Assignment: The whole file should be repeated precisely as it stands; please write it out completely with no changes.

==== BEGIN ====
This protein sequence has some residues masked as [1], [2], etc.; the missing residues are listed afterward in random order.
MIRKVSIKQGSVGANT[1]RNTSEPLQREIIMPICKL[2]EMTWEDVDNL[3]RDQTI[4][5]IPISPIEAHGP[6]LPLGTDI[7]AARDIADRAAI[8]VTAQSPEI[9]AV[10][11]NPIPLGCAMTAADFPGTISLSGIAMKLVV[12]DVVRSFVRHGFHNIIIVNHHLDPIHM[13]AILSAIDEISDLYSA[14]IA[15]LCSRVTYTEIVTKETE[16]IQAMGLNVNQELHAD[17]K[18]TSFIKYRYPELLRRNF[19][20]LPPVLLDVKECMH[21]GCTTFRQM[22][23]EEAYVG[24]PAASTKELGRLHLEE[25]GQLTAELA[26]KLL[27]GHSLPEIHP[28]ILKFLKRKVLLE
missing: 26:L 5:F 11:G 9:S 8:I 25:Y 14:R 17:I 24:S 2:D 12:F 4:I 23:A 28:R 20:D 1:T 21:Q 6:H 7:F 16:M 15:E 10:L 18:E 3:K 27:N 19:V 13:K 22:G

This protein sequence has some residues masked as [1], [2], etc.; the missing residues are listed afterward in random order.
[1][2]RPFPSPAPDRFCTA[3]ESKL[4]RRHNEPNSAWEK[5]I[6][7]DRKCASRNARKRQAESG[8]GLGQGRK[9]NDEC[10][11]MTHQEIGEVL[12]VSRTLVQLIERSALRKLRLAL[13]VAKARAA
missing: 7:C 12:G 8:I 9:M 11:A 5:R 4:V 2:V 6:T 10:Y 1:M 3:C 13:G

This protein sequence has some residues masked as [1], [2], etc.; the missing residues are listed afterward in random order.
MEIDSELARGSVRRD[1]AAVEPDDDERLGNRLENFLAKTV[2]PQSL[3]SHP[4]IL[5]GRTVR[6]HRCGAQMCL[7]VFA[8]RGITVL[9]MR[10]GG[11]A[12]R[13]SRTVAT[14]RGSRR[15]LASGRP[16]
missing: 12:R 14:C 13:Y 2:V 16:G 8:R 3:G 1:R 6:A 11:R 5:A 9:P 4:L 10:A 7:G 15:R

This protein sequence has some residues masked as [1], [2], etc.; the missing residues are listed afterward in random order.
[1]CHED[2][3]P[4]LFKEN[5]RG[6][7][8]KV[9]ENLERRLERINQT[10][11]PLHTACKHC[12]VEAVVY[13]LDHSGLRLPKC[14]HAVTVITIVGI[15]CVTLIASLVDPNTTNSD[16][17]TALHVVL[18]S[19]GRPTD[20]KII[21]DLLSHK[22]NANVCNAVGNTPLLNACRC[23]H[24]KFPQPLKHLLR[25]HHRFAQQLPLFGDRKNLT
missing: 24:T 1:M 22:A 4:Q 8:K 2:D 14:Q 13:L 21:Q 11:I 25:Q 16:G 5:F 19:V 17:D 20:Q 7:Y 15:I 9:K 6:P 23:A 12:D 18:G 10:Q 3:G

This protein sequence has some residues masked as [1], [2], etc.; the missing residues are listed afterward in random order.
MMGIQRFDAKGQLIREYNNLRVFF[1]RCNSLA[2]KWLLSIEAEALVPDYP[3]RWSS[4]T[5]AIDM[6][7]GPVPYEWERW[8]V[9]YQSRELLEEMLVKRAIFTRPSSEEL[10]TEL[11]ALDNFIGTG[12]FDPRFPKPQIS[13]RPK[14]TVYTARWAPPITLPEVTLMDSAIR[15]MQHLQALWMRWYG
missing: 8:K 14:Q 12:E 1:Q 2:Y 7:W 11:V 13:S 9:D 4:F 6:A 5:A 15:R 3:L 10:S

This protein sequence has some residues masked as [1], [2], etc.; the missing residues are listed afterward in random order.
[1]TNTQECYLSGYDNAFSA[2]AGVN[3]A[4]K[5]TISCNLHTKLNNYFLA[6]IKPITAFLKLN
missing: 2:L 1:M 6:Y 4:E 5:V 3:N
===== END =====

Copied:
This protein sequence has some residues masked as [1], [2], etc.; the missing residues are listed afterward in random order.
MIRKVSIKQGSVGANT[1]RNTSEPLQREIIMPICKL[2]EMTWEDVDNL[3]RDQTI[4][5]IPISPIEAHGP[6]LPLGTDI[7]AARDIADRAAI[8]VTAQSPEI[9]AV[10][11]NPIPLGCAMTAADFPGTISLSGIAMKLVV[12]DVVRSFVRHGFHNIIIVNHHLDPIHM[13]AILSAIDEISDLYSA[14]IA[15]LCSRVTYTEIVTKETE[16]IQAMGLNVNQELHAD[17]K[18]TSFIKYRYPELLRRNF[19][20]LPPVLLDVKECMH[21]GCTTFRQM[22][23]EEAYVG[24]PAASTKELGRLHLEE[25]GQLTAELA[26]KLL[27]GHSLPEIHP[28]ILKFLKRKVLLE
missing: 26:L 5:F 11:G 9:S 8:I 25:Y 14:R 17:I 24:S 2:D 12:F 4:I 23:A 28:R 20:D 1:T 21:Q 6:H 7:F 16:M 15:E 10:L 18:E 3:K 27:N 19:V 13:K 22:G

This protein sequence has some residues masked as [1], [2], etc.; the missing residues are listed afterward in random order.
[1][2]RPFPSPAPDRFCTA[3]ESKL[4]RRHNEPNSAWEK[5]I[6][7]DRKCASRNARKRQAESG[8]GLGQGRK[9]NDEC[10][11]MTHQEIGEVL[12]VSRTLVQLIERSALRKLRLAL[13]VAKARAA
missing: 7:C 12:G 8:I 9:M 11:A 5:R 4:V 2:V 6:T 10:Y 1:M 3:C 13:G

This protein sequence has some residues masked as [1], [2], etc.; the missing residues are listed afterward in random order.
MEIDSELARGSVRRD[1]AAVEPDDDERLGNRLENFLAKTV[2]PQSL[3]SHP[4]IL[5]GRTVR[6]HRCGAQMCL[7]VFA[8]RGITVL[9]MR[10]GG[11]A[12]R[13]SRTVAT[14]RGSRR[15]LASGRP[16]
missing: 12:R 14:C 13:Y 2:V 16:G 8:R 3:G 1:R 6:A 11:R 5:A 9:P 4:L 10:A 7:G 15:R

This protein sequence has some residues masked as [1], [2], etc.; the missing residues are listed afterward in random order.
[1]CHED[2][3]P[4]LFKEN[5]RG[6][7][8]KV[9]ENLERRLERINQT[10][11]PLHTACKHC[12]VEAVVY[13]LDHSGLRLPKC[14]HAVTVITIVGI[15]CVTLIASLVDPNTTNSD[16][17]TALHVVL[18]S[19]GRPTD[20]KII[21]DLLSHK[22]NANVCNAVGNTPLLNACRC[23]H[24]KFPQPLKHLLR[25]HHRFAQQLPLFGDRKNLT
missing: 24:T 1:M 22:A 4:Q 8:K 2:D 14:Q 13:L 21:Q 11:I 25:Q 16:G 5:F 19:V 17:D 20:Q 7:Y 15:I 9:K 6:P 23:A 12:D 18:G 10:Q 3:G

This protein sequence has some residues masked as [1], [2], etc.; the missing residues are listed afterward in random order.
MMGIQRFDAKGQLIREYNNLRVFF[1]RCNSLA[2]KWLLSIEAEALVPDYP[3]RWSS[4]T[5]AIDM[6][7]GPVPYEWERW[8]V[9]YQSRELLEEMLVKRAIFTRPSSEEL[10]TEL[11]ALDNFIGTG[12]FDPRFPKPQIS[13]RPK[14]TVYTARWAPPITLPEVTLMDSAIR[15]MQHLQALWMRWYG
missing: 8:K 14:Q 12:E 1:Q 2:Y 7:W 11:V 13:S 9:D 4:F 6:A 5:A 15:R 3:L 10:S

This protein sequence has some residues masked as [1], [2], etc.; the missing residues are listed afterward in random order.
[1]TNTQECYLSGYDNAFSA[2]AGVN[3]A[4]K[5]TISCNLHTKLNNYFLA[6]IKPITAFLKLN
missing: 2:L 1:M 6:Y 4:E 5:V 3:N